Grant Thornton and Refco – Small Favors

Refco is a favorite case of mine, since it is a Chicago case and also the first time I used the expression “big swinging sticks.”  I try to keep it clean on this blog, but occasionally I can’t resist wordplay that implies my visceral reaction to the true rogues that pepper my posts.

As I mentioned earlier, guilty pleas by Refco’s top three rogues helps the case of all other defendants, and there are more than a few suing and being sued in a money-fueled circle jerk the likes of which are unfortunately still all too common post- Sarbanes-Oxley.
Does that mean Sarbanes-Oxley is ineffective?
Au contraire, mon frere.
My contention is that Sarbanes-Oxley has at least raised the tone and tenor of the conversation about internal controls and about common sense, tried and true, reasonable practices for financial reporting to shareholders and other stakeholders. Sarbanes-Oxley has raised the expectations, to an appropriately high level, of corporate governance and ethical, non- self-serving behavior of corporate executives.  Sarbanes-Oxley has given stakeholders the tools to bring the hammer down on irresponsible, non-responsive, fat headed, cigar-chomping, belligerent, insular, seemingly untouchable “big swinging sticks.”  The Tone at the Top has improved in most major corporations and their professional advisors are on notice, if not by design then by default – the fear of prosecution.
Whatever it takes…
From Securities Law 360 (subscription required, 7-day free subscription available)

Refco-Related Claims V. Grant Thornton Tossed

Equity Firm Battles Grant Thornton In Refco Fraud Suit

A lawsuit claiming Grant Thornton LLP is responsible for an investment firm’s massive losses in connection with the collapse of Refco Inc. was partially thrown out Wednesday.

A federal judge tossed Thomas H. Lee Equity Fund V LP’s claims of negligent misrepresentation and professional malpractice but allowed a claim of aiding and abetting fraud to go forward against the auditing and consulting firm.

The suit…alleges Grant Thornton knew about the now-defunct Refco’s fraudulent loan transactions in April 2004 — during the time Thomas H. Lee was considering a $450 million investment in Refco in the form of a leveraged buyout.  The lawsuit alleges that Thomas H. Lee lost more than $245 million after making the investment in August 2004 and blames Grant Thornton for making “numerous misrepresentations” regarding Refco’s dire financial state.

Judge Gerard E. Lynch ruled Wednesday that “defendant’s motion to dismiss is granted with respect to plaintiffs’ negligent misrepresentation and professional malpractice claims, and denied as to all other claims.”

Lynch’s ruling says the complaint failed to prove that Grant Thornton had “any duty of reasonable care” to make sure the plaintiff knew about the fraudulent loans because, among other things, the audits were not performed with Thomas H. Lee’s specific investment plan in mind.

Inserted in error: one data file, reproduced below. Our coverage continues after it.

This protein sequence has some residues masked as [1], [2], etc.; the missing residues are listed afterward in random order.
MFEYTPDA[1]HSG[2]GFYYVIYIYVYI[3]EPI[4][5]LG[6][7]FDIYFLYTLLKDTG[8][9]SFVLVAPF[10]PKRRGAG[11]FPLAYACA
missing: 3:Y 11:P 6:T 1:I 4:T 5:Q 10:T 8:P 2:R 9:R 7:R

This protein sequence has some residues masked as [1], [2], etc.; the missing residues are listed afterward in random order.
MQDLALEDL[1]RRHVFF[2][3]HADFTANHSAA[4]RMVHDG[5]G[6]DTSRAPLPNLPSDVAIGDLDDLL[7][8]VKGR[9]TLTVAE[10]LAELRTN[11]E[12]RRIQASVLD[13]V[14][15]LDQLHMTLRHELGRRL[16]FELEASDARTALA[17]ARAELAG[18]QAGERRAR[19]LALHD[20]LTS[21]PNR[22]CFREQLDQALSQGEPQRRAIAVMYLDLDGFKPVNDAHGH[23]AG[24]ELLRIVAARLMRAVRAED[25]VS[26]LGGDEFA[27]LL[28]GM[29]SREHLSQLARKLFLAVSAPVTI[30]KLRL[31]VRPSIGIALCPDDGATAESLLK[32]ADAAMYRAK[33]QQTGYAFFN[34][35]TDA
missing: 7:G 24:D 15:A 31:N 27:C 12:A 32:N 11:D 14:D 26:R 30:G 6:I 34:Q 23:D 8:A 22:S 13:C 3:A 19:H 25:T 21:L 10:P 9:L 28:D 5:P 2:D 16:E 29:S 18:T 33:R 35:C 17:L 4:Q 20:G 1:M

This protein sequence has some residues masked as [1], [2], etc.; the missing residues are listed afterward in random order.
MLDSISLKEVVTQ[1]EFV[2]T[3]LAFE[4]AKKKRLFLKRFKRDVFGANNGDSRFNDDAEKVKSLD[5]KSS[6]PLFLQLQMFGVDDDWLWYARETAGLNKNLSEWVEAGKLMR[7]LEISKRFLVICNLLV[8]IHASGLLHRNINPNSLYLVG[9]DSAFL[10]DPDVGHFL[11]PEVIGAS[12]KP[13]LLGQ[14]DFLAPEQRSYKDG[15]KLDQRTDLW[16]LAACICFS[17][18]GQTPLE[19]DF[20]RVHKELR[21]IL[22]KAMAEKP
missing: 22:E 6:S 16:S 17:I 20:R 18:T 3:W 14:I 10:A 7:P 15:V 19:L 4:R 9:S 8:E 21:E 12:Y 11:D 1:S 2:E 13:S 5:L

However, the judge, in upholding parts of the case, ruled that Thomas H. Lee was right in asserting that Grant Thornton was aware that Refco was making the now-infamous round-trip loans and that the auditors knew the loans were “suspicious.”

The judge added that Grant Thornton’s claims that it was never provided with documentation sufficient to discover the fraud are “belied by the complaint’s allegation … that [Grant Thornton]” discovered a $545 million suspicious transaction between Refco and a third party. Such a loan should have been a red flag for any auditor, the judge said.

Counsel in this matter for Grant Thornton is Bradley E. Lerman, Winston & Strawn LLP. The company and counsel, contacted Thursday, had no immediate comment. Counsel for Thomas H. Lee could not be determined Thursday and the company had no immediate comment.

6 replies
  1. Tracy Coenen
    Tracy Coenen says:

    Yo Francine… What say you about the fact that Sarbanes-Oxley has not reduced the incidence or cost of fraud? And the fact that management falsely believes it has?

    I agree with you that SOX has done something to raise awareness, yet the fact that the numbers show fraud hasn’t decreased at all since SOX says a lot. And it says even more when management is fooled into thinking that SOX has helped them reduce fraud, and the numbers don’t bear that out.


  2. Independent Accountant
    Independent Accountant says:

    Sarbox is a scam and that’s the way I have always ween it. That a management says something means nothing. Sarbox is directed at clerical accounting problems. Big accounting frauds invariably are the result of top management override of controls. Management is not “fooled” at all. The public is. If you want reform, repeal 1995’s Litigation Reform Act and put the Big 87654 firms at greater risk for defective work. Consider, in 1977 we got the Foreign Corrupt Practices Act. The FCPA had a “books and records” provision. So? It was never enforced by the SEC. Sarbox added nothing except it increased CPA firm fees.

Trackbacks & Pingbacks

  1. […] Refco case is another ongoing case that will become quite relevant to the Lehman case. In Refco, the […]

  2. […] et al., case number 09-2020, in the U.S. Court of Appeals for the Second Circuit which is about the Refco fraud. The Second Circuit certified the questions about an exception to the in pari delicto defense. […]

  3. […] parking, and channel stuffing. In another variation on the theme, global trading company Refco used a round trip loan to repeatedly hide a related-party transaction incurred to delay disclosure of significant […]

  4. […] parking, and channel stuffing. In another variation on the theme, global trading company Refco used a round trip loan to repeatedly hide a related-party transaction incurred to delay disclosure of significant […]

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